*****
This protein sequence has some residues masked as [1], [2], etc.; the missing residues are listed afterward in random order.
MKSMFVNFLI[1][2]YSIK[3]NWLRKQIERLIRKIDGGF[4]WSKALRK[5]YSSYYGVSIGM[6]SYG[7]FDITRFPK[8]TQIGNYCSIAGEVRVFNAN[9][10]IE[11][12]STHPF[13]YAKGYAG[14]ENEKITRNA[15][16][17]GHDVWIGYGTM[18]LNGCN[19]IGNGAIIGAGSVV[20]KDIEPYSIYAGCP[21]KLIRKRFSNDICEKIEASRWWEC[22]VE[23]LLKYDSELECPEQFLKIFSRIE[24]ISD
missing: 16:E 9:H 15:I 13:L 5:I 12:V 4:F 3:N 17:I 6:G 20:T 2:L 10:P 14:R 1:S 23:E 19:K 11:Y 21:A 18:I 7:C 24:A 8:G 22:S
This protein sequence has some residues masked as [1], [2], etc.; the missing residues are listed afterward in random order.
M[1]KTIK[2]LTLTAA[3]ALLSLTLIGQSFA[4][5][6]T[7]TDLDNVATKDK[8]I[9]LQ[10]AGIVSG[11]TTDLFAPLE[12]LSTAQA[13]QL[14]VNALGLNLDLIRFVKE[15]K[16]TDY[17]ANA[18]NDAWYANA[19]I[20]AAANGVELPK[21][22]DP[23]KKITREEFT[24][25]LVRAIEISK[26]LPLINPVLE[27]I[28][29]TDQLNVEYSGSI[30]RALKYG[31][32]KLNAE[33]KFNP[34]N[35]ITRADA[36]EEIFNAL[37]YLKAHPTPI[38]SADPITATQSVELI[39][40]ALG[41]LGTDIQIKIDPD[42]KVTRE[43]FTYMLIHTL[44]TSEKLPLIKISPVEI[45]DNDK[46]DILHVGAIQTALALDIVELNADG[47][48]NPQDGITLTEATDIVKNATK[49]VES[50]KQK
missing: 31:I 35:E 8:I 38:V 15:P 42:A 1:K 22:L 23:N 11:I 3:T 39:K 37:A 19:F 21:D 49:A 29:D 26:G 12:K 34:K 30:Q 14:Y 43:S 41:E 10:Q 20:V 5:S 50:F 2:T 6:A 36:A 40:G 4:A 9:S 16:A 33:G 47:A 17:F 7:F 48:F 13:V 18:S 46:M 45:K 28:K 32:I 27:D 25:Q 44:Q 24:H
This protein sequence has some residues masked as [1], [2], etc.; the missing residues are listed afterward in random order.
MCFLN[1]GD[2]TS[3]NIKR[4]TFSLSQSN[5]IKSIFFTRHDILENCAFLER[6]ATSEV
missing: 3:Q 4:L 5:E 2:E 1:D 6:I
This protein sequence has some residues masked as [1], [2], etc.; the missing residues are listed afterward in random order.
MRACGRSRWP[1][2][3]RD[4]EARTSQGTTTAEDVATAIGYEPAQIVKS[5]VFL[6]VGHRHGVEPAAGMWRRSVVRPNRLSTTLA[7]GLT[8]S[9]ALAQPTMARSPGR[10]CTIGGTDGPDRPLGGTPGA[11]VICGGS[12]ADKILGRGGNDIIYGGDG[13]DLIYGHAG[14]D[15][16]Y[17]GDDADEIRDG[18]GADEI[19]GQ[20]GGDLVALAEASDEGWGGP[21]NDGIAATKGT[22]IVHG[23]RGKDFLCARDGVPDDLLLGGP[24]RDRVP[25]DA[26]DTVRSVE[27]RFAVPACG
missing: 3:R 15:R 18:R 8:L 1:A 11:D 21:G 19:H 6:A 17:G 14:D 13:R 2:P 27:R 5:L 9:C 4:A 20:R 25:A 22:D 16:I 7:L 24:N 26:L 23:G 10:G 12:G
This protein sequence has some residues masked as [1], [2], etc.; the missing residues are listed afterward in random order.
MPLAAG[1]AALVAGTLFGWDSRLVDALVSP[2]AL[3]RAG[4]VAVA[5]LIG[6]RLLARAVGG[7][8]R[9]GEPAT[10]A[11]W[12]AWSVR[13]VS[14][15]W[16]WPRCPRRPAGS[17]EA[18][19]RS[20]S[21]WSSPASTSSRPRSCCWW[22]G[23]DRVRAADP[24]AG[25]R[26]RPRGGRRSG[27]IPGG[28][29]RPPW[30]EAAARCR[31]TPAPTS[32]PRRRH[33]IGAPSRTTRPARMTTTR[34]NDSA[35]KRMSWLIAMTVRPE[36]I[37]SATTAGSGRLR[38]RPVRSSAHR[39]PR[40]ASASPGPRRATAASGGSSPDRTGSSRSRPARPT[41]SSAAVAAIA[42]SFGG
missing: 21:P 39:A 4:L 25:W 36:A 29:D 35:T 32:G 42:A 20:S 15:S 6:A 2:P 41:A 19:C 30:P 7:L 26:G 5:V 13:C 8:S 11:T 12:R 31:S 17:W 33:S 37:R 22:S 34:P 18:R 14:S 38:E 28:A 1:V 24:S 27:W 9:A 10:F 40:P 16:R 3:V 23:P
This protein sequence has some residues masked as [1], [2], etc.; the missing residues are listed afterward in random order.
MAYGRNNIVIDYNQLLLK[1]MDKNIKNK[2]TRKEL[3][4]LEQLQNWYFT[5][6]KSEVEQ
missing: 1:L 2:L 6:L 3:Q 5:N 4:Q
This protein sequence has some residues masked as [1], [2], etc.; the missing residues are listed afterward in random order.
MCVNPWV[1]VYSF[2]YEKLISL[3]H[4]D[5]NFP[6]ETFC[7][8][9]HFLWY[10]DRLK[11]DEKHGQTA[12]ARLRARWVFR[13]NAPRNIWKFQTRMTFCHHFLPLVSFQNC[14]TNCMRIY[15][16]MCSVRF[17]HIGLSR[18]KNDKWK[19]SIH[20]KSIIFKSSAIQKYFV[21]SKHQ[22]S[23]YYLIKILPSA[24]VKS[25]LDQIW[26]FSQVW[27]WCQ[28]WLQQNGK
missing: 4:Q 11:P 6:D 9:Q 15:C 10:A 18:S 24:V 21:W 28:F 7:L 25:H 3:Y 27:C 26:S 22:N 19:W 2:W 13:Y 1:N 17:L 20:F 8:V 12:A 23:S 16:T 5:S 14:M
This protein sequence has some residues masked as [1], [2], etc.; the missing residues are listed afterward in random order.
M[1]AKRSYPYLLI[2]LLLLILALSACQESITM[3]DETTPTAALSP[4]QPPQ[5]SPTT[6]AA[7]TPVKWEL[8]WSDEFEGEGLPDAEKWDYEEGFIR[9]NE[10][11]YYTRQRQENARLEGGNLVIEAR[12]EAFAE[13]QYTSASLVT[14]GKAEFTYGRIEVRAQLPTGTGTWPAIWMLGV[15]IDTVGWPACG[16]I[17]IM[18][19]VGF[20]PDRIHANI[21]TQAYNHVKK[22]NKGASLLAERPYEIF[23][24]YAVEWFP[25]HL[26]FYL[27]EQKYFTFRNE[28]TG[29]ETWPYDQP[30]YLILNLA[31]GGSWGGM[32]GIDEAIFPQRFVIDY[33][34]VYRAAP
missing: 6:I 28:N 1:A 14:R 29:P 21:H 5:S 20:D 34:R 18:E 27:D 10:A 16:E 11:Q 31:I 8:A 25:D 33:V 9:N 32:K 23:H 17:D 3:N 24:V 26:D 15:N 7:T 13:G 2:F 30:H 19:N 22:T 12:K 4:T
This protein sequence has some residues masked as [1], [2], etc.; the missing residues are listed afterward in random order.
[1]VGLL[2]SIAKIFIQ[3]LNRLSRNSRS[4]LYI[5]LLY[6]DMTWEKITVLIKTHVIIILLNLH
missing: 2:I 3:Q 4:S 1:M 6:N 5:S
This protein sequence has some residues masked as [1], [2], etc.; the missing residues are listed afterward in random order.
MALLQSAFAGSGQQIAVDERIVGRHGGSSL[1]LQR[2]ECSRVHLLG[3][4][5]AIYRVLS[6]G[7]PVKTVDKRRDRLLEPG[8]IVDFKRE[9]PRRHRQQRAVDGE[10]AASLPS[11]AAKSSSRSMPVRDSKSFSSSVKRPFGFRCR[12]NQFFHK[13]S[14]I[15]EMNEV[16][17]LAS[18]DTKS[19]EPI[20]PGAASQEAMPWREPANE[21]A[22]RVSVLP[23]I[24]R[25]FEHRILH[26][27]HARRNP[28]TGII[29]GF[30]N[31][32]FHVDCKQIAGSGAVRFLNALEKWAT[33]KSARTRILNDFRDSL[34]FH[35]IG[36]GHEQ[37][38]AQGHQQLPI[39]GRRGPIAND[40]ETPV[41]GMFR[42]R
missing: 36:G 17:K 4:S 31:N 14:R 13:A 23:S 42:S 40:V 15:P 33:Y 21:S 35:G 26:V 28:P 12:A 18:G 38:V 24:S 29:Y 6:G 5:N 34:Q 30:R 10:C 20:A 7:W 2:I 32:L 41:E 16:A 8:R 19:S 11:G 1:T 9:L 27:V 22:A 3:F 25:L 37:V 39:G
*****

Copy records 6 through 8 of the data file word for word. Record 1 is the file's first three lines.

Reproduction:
This protein sequence has some residues masked as [1], [2], etc.; the missing residues are listed afterward in random order.
MAYGRNNIVIDYNQLLLK[1]MDKNIKNK[2]TRKEL[3][4]LEQLQNWYFT[5][6]KSEVEQ
missing: 1:L 2:L 6:L 3:Q 5:N 4:Q
This protein sequence has some residues masked as [1], [2], etc.; the missing residues are listed afterward in random order.
MCVNPWV[1]VYSF[2]YEKLISL[3]H[4]D[5]NFP[6]ETFC[7][8][9]HFLWY[10]DRLK[11]DEKHGQTA[12]ARLRARWVFR[13]NAPRNIWKFQTRMTFCHHFLPLVSFQNC[14]TNCMRIY[15][16]MCSVRF[17]HIGLSR[18]KNDKWK[19]SIH[20]KSIIFKSSAIQKYFV[21]SKHQ[22]S[23]YYLIKILPSA[24]VKS[25]LDQIW[26]FSQVW[27]WCQ[28]WLQQNGK
missing: 4:Q 11:P 6:D 9:Q 15:C 10:A 18:S 24:V 21:W 28:F 7:L 25:H 3:Y 27:C 26:S 22:N 19:W 2:W 13:Y 1:N 17:L 20:F 8:V 12:A 23:S 16:T 5:S 14:M
This protein sequence has some residues masked as [1], [2], etc.; the missing residues are listed afterward in random order.
M[1]AKRSYPYLLI[2]LLLLILALSACQESITM[3]DETTPTAALSP[4]QPPQ[5]SPTT[6]AA[7]TPVKWEL[8]WSDEFEGEGLPDAEKWDYEEGFIR[9]NE[10][11]YYTRQRQENARLEGGNLVIEAR[12]EAFAE[13]QYTSASLVT[14]GKAEFTYGRIEVRAQLPTGTGTWPAIWMLGV[15]IDTVGWPACG[16]I[17]IM[18][19]VGF[20]PDRIHANI[21]TQAYNHVKK[22]NKGASLLAERPYEIF[23][24]YAVEWFP[25]HL[26]FYL[27]EQKYFTFRNE[28]TG[29]ETWPYDQP[30]YLILNLA[31]GGSWGGM[32]GIDEAIFPQRFVIDY[33][34]VYRAAP
missing: 6:I 28:N 1:A 14:R 29:P 21:H 5:S 20:D 34:R 18:E 27:D 10:A 16:E 11:Q 31:I 8:A 25:D 33:V 9:N 32:K 23:H 17:D 3:N 24:V 26:D 15:N 7:T 13:G 2:F 30:H 19:N 22:T 12:K 4:T